I am writing tonight because I want to tell you something in the big words. Right now you are just five and seven. The words I use are often (but not always....sorry) chosen for your developmental age. I choose my words carefully so that you are not overwhelmed or confused. I guess I am lucky enough to have some schooling on the brain development of children and how to talk to small people. But there are times when I want to dive deeper and give you more language. Waiting is hard for me.
I was just thinking about how someday when you read this, I could be gone. And so I write this just in case you need to read it.
Right now this minute I am watching you goof off with the neighbor kid. You are laughing and, yes, sometimes fighting over who's turn it is on the swing. But as you go about your summer free to play and be silly and learn about how to get along in this crazy life, there are big things happening in the world.
Honestly I can't even summarize all of those things in one post. Maybe I will write to you several posts over time to show you how wild, beautiful and yet still unjust this world you live in is.
I just got back from five days away at what our church calls Unitarian Universalist General Assembly . When I got home, you smothered me with kisses and asked why I went away for what probably felt like forever to you (I know I'm old or whatever but I do remember how summer days felt like as a kid). I told you that I was at a conference for work. And I told you that my work is important because I am working to create a better world. I told you that part of the way I do that is in caring for all people and also by showing YOU how to be good people because that is my most important job.
But let me back up.
Pants, do you remember last February when you learned about Abraham Lincoln and I asked you who he was? You said that he freed the slaves. You said this with a giant smile on your face and with the regurgitated words of the adult who told them to you. I asked you to tell me who the slaves were and you began to cry. My heart swelled. I could feel your pain as you lived the reality. "They were the people with the brown skin, mama, like Josiah" You wept, my darling son. The thought that your best buddy in all the world would have been a slave gutted you and you cried in my arms for what felt like forever. Then you looked at me and said, "I'm so glad Josiah is not a slave. He's my friend" and I didn't have the strength to tell you the truth.
Son, I have to tell you that its not over.
My beautiful and beloved children it is NOT over. Human beings of color are still fighting for freedom and justice. They are still to this day resisting the chains that our white ancestors shackled them with. They are still dying from a system of oppression that never went away but instead slipped underground hoping that good white people would not notice.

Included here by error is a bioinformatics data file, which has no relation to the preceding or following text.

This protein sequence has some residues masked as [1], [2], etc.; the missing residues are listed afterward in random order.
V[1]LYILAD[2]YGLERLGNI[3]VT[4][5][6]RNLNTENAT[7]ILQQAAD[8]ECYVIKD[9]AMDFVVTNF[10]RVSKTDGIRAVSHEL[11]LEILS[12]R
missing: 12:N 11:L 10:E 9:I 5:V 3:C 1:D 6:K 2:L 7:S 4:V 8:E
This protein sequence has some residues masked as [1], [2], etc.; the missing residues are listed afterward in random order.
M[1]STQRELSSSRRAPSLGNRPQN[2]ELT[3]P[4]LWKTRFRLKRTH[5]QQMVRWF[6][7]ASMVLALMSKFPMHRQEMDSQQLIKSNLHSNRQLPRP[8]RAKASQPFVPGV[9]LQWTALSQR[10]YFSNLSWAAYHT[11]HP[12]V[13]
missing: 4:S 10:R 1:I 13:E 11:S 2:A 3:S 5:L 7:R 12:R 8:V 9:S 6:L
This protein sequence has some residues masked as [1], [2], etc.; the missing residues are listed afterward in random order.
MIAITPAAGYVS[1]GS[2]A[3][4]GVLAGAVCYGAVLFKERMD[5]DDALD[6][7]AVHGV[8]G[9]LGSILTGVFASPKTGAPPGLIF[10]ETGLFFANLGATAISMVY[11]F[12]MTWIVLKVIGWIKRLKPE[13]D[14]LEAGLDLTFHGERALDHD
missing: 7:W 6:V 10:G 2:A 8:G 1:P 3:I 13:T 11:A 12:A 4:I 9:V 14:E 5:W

And I have to tell you, my children, that they must not fight alone. We must join that fight. We must stop pretending that we have nothing helpful to say or do. It is beyond time that your mama stands up. If I ever had a job to do, it is this. And I am ashamed that it took me this long to see with such clarity that if I am not shouting my allegiance than I am allowing the oppression of our fellow human beings.
So I am pledging this to you. Over the course of your lives you will know this is a fight worth fighting. You will see your mama standing up, speaking out and never sitting down.
I will teach you that you though you are white skinned, you do not deserve your privilege. I will teach you that your white skin does not give you a pass to sleep through the revolution. I will teach you that to be a righteous person in this broken world is to stand with the voiceless, the abandoned, the marginalized and the oppressed. I will teach you to work for justice.
And I will teach you that there is NO OTHER WAY.
I vow to you that I will not just tell you these things but that you will see me working. You will see me voicing. You will see me confronting this cancer that has metastasized while laying in wait for years to finally be seen in living color by the well meaning white people for what it is and what those of color have seen all along. I vow to you that you will learn that all human beings are born with inherent worth and dignity, yes, but that those born with color are starting life from a different starting line that is unjust and miles behind your own.
I vow to teach you that your white skin is not special.
And as you grow I will expect you to stand with me. I will expect you to open your eyes and see the world for what it is. I will expect you to help make it better. I will do this because I love you. And I will do this because you are needed in this fight. And I will do this because it is the right thing to do.
I don't expect you to fix it. But I promise that I will do my part and I will teach you to do yours. And maybe together with everyone else who is fighting to dismantle this oppression, your friend Josiah will grow up in a world that values him for who he is the way that it already does for you. And maybe, just maybe, we will be a part of a wave of love that flows over the globe.
Maybe I'm dreaming. But maybe I'm not.
My beautiful children, please keep fighting with me.